Tag Archives: Indigenous publishers

Steve Goes to Carnival – Joshua Button & Robyn Wells

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Magabala Books

  • Published: Jul 2016
  • ISBN: 9781925360219
  • RRP $24.95

 

What a joyous feel-good book this is! I suppose to be honest I wasn’t expecting a book from Magabala to be about a gorilla in Rio – but why not?!

Steve is a gorilla and he lives in a zoo in Rio. His favourite person is his keeper Antonio and both of them just love to listen to jazz in the evenings.  One night after Antonio has left Steve feels lonely so decides to go looking for his friend.  Of course he knows he will need a disguise and luckily picks up a hat at the tram stop outside the zoo. Off he goes through the lively city, past the favelas and over the hillside and is thrilled to find shimmying sequined dancers and exploding fireworks in the city streets. It’s Feliz Carnaval he hears the sambistas cry out.

Following the sound of a saxophone Steve finds his friend Antonio playing at the Blue Jaguar Club and Steve is swept onto the dance floor by a beautiful dancer. As they spin and swirl, Steve’s hat falls off – oh no! and everyone can see he is a gorilla. Calmly the dancer puts his hat back on and off they go again, dancing till dawn.]

This is a riot of colour, shapes, lines and textures all of which combine to produce exactly the right exuberance of a city in the grip of its most colourful celebration. Joshua’s fascination with both gorillas and Brazil was the germ of this story which has taken some years to produce in collaboration with Robyn. It’s a technicolour dream that comes alive on the page – in a beautifully presented book.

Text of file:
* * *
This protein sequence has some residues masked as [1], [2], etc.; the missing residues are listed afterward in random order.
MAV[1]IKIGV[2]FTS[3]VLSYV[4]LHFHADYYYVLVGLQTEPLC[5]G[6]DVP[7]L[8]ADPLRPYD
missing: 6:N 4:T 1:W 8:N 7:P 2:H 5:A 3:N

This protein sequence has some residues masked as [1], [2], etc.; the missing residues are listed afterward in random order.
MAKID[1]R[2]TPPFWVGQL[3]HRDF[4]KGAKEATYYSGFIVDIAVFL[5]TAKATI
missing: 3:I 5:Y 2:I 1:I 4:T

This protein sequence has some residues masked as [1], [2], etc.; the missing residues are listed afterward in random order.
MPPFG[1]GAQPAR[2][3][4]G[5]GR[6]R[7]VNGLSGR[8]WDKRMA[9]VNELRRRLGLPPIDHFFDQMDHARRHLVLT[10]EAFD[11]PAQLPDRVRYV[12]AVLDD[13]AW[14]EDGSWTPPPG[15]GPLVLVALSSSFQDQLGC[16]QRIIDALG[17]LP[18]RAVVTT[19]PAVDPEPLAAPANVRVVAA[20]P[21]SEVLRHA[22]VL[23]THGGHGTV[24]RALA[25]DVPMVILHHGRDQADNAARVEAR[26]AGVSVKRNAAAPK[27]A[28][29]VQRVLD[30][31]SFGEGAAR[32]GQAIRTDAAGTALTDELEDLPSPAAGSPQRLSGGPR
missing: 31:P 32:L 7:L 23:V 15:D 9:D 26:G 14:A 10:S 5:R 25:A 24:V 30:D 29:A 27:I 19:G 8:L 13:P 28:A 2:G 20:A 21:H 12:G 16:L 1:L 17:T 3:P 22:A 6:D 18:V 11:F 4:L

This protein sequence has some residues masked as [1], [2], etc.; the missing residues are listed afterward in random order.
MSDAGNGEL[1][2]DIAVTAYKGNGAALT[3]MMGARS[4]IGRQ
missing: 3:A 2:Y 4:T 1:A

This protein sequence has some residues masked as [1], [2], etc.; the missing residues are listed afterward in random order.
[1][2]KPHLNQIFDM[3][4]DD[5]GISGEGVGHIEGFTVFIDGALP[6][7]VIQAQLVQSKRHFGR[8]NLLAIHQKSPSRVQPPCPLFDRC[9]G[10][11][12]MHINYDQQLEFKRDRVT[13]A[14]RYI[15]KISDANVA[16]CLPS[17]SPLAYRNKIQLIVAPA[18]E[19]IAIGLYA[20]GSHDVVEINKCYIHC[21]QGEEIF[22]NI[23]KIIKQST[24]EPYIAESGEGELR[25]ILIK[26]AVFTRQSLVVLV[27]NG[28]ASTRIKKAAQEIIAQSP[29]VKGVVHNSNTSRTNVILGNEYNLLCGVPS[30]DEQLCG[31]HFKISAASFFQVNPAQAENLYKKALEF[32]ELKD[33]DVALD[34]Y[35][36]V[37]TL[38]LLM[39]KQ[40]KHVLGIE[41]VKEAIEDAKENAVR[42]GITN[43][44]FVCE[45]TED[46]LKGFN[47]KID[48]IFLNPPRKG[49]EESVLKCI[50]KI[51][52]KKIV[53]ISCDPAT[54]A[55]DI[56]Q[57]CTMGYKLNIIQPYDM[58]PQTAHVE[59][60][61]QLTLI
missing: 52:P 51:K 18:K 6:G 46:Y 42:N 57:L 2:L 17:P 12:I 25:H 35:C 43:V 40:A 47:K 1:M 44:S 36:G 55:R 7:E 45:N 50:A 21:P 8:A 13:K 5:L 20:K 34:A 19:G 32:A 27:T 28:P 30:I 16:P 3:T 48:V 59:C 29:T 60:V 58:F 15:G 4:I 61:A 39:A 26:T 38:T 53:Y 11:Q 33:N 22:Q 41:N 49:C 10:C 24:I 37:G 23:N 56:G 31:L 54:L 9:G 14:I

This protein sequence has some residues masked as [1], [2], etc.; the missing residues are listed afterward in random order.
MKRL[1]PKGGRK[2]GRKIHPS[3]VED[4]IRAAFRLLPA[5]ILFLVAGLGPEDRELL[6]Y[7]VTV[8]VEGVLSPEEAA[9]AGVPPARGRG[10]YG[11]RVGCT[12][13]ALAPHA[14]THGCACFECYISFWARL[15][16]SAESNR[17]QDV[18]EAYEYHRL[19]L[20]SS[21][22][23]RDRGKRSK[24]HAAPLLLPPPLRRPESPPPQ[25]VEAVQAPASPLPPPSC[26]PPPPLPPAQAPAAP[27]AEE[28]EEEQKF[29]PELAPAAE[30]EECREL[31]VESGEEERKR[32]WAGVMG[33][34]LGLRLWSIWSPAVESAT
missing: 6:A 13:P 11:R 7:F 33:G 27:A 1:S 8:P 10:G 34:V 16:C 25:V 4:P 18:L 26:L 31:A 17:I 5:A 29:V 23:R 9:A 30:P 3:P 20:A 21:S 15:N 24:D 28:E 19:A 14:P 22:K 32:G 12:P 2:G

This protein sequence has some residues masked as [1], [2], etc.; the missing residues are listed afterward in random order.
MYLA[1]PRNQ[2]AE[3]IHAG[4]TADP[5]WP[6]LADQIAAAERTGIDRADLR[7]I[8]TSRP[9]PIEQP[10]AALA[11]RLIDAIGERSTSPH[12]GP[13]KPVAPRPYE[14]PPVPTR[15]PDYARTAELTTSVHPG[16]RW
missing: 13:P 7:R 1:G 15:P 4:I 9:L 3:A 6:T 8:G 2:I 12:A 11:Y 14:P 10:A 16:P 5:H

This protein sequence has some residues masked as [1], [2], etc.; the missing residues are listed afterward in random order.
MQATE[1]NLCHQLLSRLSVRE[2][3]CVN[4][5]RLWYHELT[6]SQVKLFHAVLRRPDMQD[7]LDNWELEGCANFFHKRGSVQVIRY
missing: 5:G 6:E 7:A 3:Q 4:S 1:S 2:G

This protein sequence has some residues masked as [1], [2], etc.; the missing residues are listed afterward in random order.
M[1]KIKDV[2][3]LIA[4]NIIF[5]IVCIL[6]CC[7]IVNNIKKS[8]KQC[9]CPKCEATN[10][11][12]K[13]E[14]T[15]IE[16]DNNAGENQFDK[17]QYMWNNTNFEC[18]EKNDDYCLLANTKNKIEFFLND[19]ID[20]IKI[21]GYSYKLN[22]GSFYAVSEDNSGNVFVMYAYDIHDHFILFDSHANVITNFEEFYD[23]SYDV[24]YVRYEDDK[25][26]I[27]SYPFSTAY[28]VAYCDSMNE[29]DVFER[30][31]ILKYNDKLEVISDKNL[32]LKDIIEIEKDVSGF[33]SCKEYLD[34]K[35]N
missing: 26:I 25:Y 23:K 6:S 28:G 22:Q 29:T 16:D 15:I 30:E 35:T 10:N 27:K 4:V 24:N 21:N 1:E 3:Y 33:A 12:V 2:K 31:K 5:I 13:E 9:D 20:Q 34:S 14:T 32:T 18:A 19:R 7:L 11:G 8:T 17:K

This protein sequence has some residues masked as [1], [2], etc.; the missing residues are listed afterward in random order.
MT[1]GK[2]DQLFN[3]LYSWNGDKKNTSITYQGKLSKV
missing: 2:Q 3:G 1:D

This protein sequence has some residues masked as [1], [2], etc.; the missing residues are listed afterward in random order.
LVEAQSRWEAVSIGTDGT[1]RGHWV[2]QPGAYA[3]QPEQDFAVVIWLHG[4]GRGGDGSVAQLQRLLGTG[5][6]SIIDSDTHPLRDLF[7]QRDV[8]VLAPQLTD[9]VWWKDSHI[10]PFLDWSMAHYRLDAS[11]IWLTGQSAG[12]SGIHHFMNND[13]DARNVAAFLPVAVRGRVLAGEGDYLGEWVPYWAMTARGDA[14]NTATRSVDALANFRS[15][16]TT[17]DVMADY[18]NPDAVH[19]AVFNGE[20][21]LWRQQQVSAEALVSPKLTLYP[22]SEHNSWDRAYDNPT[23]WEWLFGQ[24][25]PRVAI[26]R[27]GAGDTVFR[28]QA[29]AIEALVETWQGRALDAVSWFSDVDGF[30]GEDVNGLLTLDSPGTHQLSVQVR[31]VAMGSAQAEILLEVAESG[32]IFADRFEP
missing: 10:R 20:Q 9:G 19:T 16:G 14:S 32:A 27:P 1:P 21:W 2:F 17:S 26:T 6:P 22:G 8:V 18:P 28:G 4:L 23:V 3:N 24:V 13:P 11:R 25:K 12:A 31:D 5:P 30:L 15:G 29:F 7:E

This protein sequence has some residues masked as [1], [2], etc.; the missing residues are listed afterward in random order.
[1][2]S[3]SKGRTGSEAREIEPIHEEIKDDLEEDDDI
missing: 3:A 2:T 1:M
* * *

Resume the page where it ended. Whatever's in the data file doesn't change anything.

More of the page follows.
It is well worth the wait and what a fabulous way to introduce young readers to another culture! (particularly with the Rio Olympics coming up!)

Highly recommended for readers from Prep upwards.

 

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Mrs Whitlam – Bruce Pascoe

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Magabala Books

Author: Bruce Pascoe

Published: Jun 2016

ISBN: 9781925360240

Ages: Middle primary, Upper primary, Young Adult

 

I am very quickly becoming very enamoured of Bruce Pascoe’s writing for young people (not to mention for adults). He is really deft at making his young adult characters believable and contemporary without relying on current vernacular or props to make them so.

 

Marnie is horse mad but from a family that precludes her from owning one of her own. But a woman in her town who has sadly lost her daughter gives Marnie not only the horse but all its tack. Unfortunately, even owning her own horse and being a competent rider doesn’t quite cut it with the other teens at pony club. Their attitude towards an Aboriginal girl in their midst is far from welcoming particularly when she is riding a Clydesdale called Mrs Whitlam.

 

However Marnie has a strong family and her own inner strength. When she and Maggie (aka Mrs Whitlam) rescue a child from the surf and seals a growing friendship with George Costa, the Golden Boy of the school, she becomes a heroine and her acceptance in a worthy circle of friends is confirmed.

 

This is an evocative text which illustrates the sometimes sly racist attitudes in Australian towns but is never ‘preachy’ which makes it all the more powerful.

Marnie and Maggie make a formidable duo and not least of all because of their individual strengths and loyalty.
Highly recommended for readers in Upper  Primary to Lower Secondary.